Tuesday, October 25, 2011
The Bone House is the second book in the Bright Empires series. You can read my brief review of The Skin Map, the first book HERE
Kit Livingstone, taught by his great grandfather Cosimo, has learned the art of ley line travel, a way to step into different universes at different times in history. Along with Sir Henry's driver, Giles, Kit continues his quest for the elusive skip map, which is they key to understanding the mysteries of the multiverse. Kit's friend Mina, who is thrown unwittingly into 17th century Prague, adapts quite well and by the end, can travel more easily and accurately than Kit, thanks to a ley-finding device. Though they were separated, they find their way together again in The Bone House. For a while at least.
I discovered Lawhead years ago with his epic novel Byzantium, and I have been enthralled with his writing ever since. Sadly, I haven't yet read all of his works, but next to his Robin Hood trilogy, the Bright Empires series is his best to date, in my opinion.
Lawhead's fiction isn't your regular genre fiction. And it isn't your regular Christian fiction, either. On both counts, I'm thankful. Lawhead strangely bridges gaps between literary and genre fiction, and Christian and mainstream fiction. The Bright Empires series transcends genre and religion; it contains suspense, sci-fi, fantasy, and historical elements, while not having either an overtly Christian character that goes about trying to save others or any points about which the author preaches to the reader. Lawhead is too brilliant for that. That said, the spiritual implications of the story are far-reaching, if not just to make the reader think about how big God and His creation are.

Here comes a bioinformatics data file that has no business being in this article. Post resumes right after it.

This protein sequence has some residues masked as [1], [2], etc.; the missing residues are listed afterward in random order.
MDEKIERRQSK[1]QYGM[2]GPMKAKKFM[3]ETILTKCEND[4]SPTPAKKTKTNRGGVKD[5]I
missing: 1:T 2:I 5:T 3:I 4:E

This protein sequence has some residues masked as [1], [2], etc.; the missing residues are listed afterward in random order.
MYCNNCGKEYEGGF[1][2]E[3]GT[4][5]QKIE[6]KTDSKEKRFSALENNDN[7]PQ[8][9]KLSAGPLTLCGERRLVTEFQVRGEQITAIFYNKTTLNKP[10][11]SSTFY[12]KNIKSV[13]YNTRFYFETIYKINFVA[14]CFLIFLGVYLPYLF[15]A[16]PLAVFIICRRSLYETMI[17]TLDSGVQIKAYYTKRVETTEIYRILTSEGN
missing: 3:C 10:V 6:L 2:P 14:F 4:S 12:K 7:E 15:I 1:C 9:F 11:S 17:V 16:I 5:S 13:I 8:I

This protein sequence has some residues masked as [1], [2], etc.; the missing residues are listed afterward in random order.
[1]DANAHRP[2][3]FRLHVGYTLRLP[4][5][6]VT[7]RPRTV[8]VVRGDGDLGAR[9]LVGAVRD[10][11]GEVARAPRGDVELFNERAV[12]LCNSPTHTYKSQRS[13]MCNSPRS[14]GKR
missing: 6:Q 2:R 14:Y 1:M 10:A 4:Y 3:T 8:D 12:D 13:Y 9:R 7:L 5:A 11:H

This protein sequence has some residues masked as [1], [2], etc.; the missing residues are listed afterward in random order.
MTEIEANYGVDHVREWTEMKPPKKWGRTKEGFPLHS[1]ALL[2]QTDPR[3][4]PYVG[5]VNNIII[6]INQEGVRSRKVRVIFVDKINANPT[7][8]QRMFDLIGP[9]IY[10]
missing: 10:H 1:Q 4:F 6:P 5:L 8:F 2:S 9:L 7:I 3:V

My only complaint with the series is that I still have too many unanswered questions that I'm dying to have answered with the third book. And that's my own fault. Every time I think about Kit's travels and the legacy (or absence of) of Flinders-Petrie, of the cave men and the Egyptians, of the Burley men...I'm stunned. I'm emotionally involved, even though I didn't think I would be even as far in as the middle of The Skin Map. We don't even learn the significance of the bone house in The Bone House until far into the book, but its importance is striking.
I give the book 4 1/2 out of 5 stars. I only took off a half a star because Lawhead skipped around in time and place so much from chapter to chapter, sometimes I had to pause and remind myself where/when everyone was and set myself straight before I continued.
Lawhead is so above me, that I can't even explain how good the book/series is with much clarity. So I guess I'll stop now and leave that to others who can.
The Book Link
Author's Web Site
Participant Links (Check 'em out!):
Thomas Clayton Booher
Morgan L. Busse
CSFF Blog Tour
Carol Bruce Collett
D. G. D. Davidson
Rebecca LuElla Miller
Rachel Starr Thomson
In conjunction with the CSFF Blog Tour, I received a free copy of this book from the publisher.